Non-EU students taking a Masters of Business Administration (MBA) are being put off applying to Scottish universities because of “unhelpful” immigration cap legislation, a UK accreditation body warned this week.
The resulting “confusion” among applicants puts universities, which rely on the tens of thousands paid by MBA students each year to fund other programmes, at “risk”, warns Sharon Bamford, the Scottish chief executive of Association of MBAs (Amba).
She said: “Scotland has been built on its international outlook, but there is a worry (for these institutions] when we stop being international. There is an element of risk.”
Bamford added: “The message we need government to give out is we are open for business and the confusion is not helpful.”
Immigration Minister Damian Green last week said that the proposed crackdown on visas was designed to prevent bogus students from coming to stay in the UK, which he dubbed an “abuse” of the system.
Damian Green reiterated the Government’s plans to review the Tier 4 student visa system in a speech to the think tank Reform.
Speaking at a conference in London last week, Mr Green focused particularly on the privately-funded further education sector (private colleges), which he said is subject to ‘less regulation and more open to abuse’.
The national consultation on Tier 4 closed on the 31 January and Mr Green outlined how the agency will ‘use this to further strengthen the student visa system and clamp down on abuses of the student route to the UK’.
But Bamford said MBA students in particular contributed to the economy of the UK while they were studying and they should be free to work in the UK once their studies are completed.
“You have to distinguish between a language school above a chip shop in Bermondsey from a programme that costs international students £30,000 a year to do,” said Bamford.
Last month Amba submitted evidence to a Homes Affairs select committee looking at the impact of proposed restrictions on Tier 4 migration.
Amba argued that the proposals risked “alienating future global business leaders from UK business programmes poses a high risk of medium to long term consequences to the UK economy”.
Amba said restriction would force prospective students to study in competitor countries including Canada, the US and Australia, as well as emerging MBA programmes on offer in India and China, two of the UK’s biggest markets for international students. Source: By Erikka Askeland, The Scotsman.
Universities and higher education providers are lobbying the government to drop plans to end the popular Tier 1 post study work visa (PSW), which will have an even greater impact on Tier 4 student numbers than the Tier 2 work visa migration cap.
The coalition government wants to ‘reduce annual net migration to the UK to sustainable levels, in the tens of thousands a year’, and that it ‘expects the student route to make its contribution towards reducing net migration’.
At present graduates and degree level and above are allowed to remain in the UK for up to two years on a Tier 1 post study work visa (PSW) in order to look for work with a view to switching into a Tier 2 working visa category.
Tier 1 was the flagship category of the five tier points based system set up by the previous Labour government. The idea behind Tier 1 was to attract the ‘brightest and best’, as well as making the UK an attractive place to come and study.
The new coalition government, which came to power last year, wants to prevent students from automatically staying on at the end of their studies.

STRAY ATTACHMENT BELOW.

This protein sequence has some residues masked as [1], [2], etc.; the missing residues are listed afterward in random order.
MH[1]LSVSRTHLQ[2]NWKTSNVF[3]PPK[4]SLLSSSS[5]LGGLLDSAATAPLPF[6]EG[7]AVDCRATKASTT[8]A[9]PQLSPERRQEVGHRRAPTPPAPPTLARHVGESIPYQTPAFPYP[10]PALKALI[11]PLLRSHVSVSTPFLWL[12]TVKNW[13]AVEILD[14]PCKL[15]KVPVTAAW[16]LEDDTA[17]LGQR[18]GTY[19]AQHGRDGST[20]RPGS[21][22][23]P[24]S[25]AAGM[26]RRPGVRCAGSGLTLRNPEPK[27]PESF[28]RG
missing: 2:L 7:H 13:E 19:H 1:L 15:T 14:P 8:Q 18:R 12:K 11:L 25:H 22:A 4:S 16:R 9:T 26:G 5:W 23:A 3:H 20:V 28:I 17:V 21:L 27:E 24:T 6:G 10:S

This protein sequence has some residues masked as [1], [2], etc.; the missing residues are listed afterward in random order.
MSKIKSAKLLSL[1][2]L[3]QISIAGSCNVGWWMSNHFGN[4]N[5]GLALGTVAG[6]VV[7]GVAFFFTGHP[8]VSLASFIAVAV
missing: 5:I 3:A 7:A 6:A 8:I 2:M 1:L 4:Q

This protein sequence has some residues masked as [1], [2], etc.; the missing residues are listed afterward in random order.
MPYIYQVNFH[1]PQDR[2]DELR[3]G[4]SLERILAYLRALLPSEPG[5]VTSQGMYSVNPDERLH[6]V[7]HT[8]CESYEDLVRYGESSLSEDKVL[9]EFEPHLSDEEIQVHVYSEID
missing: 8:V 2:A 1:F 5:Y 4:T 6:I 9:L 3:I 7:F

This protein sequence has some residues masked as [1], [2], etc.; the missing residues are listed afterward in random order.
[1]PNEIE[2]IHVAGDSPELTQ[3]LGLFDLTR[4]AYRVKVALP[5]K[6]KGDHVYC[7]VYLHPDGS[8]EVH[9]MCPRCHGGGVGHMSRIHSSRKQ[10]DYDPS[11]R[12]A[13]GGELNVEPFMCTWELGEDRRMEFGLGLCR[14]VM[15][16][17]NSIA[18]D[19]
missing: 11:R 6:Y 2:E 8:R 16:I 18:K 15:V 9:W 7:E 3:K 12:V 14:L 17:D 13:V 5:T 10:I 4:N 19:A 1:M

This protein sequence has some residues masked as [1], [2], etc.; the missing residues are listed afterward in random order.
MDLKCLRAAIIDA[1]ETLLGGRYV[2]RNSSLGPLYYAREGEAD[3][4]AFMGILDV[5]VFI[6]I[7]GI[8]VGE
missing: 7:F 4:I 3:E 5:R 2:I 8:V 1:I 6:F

The student visa system consultation document states:
‘The student route is a temporary migration route, with students expected to leave on completion of their studies. We are concerned that the Post Study Work route confuses this concept. This route enables international graduate students to move from study to work in the UK.
‘All students who have studied in the UK and have been awarded a UK recognised bachelor’s or postgraduate degree, a UK Post Graduate Certificate in Education (PGCE), Professional Graduate Diploma of Education (PGDE) or a Higher National Diploma from a Scottish institution, are eligible for this route. This then allows the former student to stay in the UK for up to two years to look for skilled work, and then to switch into one of the main work routes (Tier 1 or Tier 2) as soon as they are able to do so. In 2009, over 38,000 Tier 1 Post Study Work applications were granted, along with almost 8,000 of their dependants.
‘Tier 1 Post Study Work is not the only way in which a graduate can stay on and work in the UK; international graduates who wish to enter the UK labour market are able to do so by being sponsored as a Tier 2 migrant. Their student visa is valid for four months after completion of their studies if the course was longer than 12 months in duration, enabling them to secure sponsorship from a UK employer. We have recently facilitated this process by allowing employers to not carry out the Tier 2 Resident Labour Market test in respect of foreign graduates recruited in the UK through the milkround. This will continue.’
‘We therefore propose to close the Tier 1 Post Study Work route. We also invite views on any necessary transitional arrangements.’
Overseas students are worth an estimated £40 billion to the UK economy, an industry second only to the financial sector in terms of ‘export’ earnings. We are not the only player in the market, with Australia, NZ, Canada, as well as emerging markets providing strong competition as well as generous post study options.
With the shutdown of Tier 1 (Tier 3 never opened), plugs on Tier’s 2 and 4, the multi-billion flagship ‘five tier’ points based system, implemented in the last two years, will end up being a one tier one legged immigration system allowing in a few temporary migrants from wealthy countries.
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